4. Corvair wagon is a new one on me. 100K miles on an engine that had valve clatter ever since it left the dealer? How 'bout some pics of those 'good job' floorboards instead of podunk car show trophies? Great, you won "Best Corvair Wagon" at the East Techumsebumsqueag Regional Beer Bust and Car Show. In a field of one.
    It's rare, it's nice enough, but less bragging pls. Also, aftermarket rims, home made upholstery, …um home made floorboards, aftermarket steering wheel and who knows what other insults keep this in the 'unrestored' category more than the 'original'

      1. I give him props for using "Techumsebumsqueag" in a sentence. Also, Easy box sounds like something you'd say about a dude's mother, if you wanted to insult.

    1. Wagons weren't offered with factory a/c, but you can put a/c on them. One of our club members added a/c to his Lakewood by installing a condenser and electric fan mounted vertically inside one of the rear quarters, and using the underdash unit from the coupe/sedan/convertible.
      And I'd be more impressed if this picked up trophies at CORSA conventions or other Corvair events.

      1. How well does that work? Clark's does not recommend that method; they suggest the method of constructing a raised trunk floor and mounting the condenser in the airflow underneath it.

    2. The "valve clatter" is no big deal, a valve just needs adjustment or a lifter is bad due to someone not changing the oil often enough, both are quick and inexpensive fixes. And really, do you actually believe it left the dealer with valve clatter???
      New factory style (and thicker gauge) floorboards are reproduced and readily available, and any competent welder can install them without problem.
      This wagon isn't nearly as "bad" as you seem to feel it is, it is basically unmolested fairly rust free and has a clean body considering the years it's been around. It's mostly easily obtained cosmetics that are in need of upgrades.
      New factory fit interiors are sold by at least 2 or 3 vendors, so a new interior is a phone-call away. The same can be said for nearly any part this vehicle requires, there are several vendors that make replacement parts that are close to N.O.S. (or better).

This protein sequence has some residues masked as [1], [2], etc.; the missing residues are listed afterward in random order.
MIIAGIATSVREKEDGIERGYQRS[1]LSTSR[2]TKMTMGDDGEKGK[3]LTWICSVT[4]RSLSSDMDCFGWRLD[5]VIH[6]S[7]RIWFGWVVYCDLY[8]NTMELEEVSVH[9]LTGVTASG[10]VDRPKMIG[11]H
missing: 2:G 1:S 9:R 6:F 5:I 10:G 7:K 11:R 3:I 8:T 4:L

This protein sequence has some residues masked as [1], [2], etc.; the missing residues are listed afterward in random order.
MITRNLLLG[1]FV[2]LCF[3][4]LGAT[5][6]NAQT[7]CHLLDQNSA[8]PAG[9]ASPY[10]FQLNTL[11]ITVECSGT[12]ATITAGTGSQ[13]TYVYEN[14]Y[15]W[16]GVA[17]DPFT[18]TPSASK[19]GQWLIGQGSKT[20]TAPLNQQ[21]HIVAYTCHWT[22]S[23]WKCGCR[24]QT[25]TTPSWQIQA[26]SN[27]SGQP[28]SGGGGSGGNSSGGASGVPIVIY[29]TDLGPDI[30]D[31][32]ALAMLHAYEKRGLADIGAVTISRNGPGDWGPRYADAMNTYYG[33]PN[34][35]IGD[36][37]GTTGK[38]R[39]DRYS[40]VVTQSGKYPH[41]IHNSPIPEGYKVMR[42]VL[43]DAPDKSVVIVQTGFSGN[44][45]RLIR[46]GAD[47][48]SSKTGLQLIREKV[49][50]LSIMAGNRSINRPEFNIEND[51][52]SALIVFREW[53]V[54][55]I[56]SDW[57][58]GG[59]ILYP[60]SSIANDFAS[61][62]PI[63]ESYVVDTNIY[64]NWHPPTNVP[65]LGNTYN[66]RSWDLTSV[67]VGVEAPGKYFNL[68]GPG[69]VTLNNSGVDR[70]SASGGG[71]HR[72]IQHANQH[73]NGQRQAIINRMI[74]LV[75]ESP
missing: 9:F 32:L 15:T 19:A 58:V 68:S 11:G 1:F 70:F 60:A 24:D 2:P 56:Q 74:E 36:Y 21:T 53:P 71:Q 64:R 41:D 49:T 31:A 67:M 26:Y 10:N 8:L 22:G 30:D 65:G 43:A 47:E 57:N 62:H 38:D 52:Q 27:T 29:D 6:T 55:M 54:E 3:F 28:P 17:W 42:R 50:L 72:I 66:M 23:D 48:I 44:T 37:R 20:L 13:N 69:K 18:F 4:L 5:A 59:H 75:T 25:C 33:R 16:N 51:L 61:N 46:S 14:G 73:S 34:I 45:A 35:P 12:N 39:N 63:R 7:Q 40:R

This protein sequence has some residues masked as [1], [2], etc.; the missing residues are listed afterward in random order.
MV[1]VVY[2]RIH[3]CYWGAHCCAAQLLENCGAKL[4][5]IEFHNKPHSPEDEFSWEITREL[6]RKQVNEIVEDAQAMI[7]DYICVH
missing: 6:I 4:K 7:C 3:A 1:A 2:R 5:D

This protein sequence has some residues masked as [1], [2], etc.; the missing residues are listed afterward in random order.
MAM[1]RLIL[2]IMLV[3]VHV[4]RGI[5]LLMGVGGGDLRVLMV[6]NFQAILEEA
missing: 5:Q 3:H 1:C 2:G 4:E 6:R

When I had my general auto repair shop circa 1983 (and a Corvair specialist), I sublet space for a Corvair specialty shop, Vairmart, it had HUGE lines on the Saturday and Sundays he was open for business.

  5. I just love these Corvair station wagons, in '65 I used to ride in my neighbors '62 Monza wagon to school on rainy days, I loved sitting in the back over the engine, soaking up the heat and cool vibes form naturally balanced boxer 6.
    The most beautiful Corvair wagon I ever saw, I had a small hand in restoring in 1972 at Batway's Auto in Chatsworth, CA (in "The Valley"), my boss, the owner, Dean Hanson, got a call from a High School buddy just returning from Viet Nam asking him to find a Monza Station wagon ('62) and completely rebuild/restore it for his return.
    One was found being used as a chicken coop in the desert (truly, it was a mess!) and it was completely stripped and rebuilt with new suspension, steering box, drive-line, brake system upgraded to '66 style with dual master cyl, a mildly upgraded '65 Corsa 140 HP engine (4 carbs from the factory!), new factory tinted glass install all around, a complete better than stock, but very tasteful, interior, a beautiful deep blue paint job by Adam at AJK Enterprises, and topping it off were a set of re-trued, re-chromed Kelsey Hayes factory wire wheels (w/knock-offs, lead hammer included), it was a beauty, and you should have seen his eyes light up when he arrived to pick it up.
    These cars are very unusual and quite rare now, so it's nice to see them appreciated here without all the misinformed, incorrect, complete ignorant B.S. that often enters a discussion about Corvairs.

    1. I always wondered how the Mk1 Corvair wagons would handle the mods that Don Yenko and John Fitch used on the Mk2 Corvair coupes. I realize that the rear suspension from a Mk2 probably wouldn't translate to a Mk1 wagon, but I imagine the rest of the upgrades might work quite nicely.

  6. Well, it didn't break the reserve and bidding ending at 5100.00. I think somewhere around 5500-6000.00 should be about right for this. If it wasn't overloaded with the "classic booga booga" updates and surfboard, it would have gone higher, at least IMHO.

Leave a Reply

Your email address will not be published.

The maximum upload file size: 64 MB. You can upload: image, audio, video. Links to YouTube, Facebook, Twitter and other services inserted in the comment text will be automatically embedded. Drop files here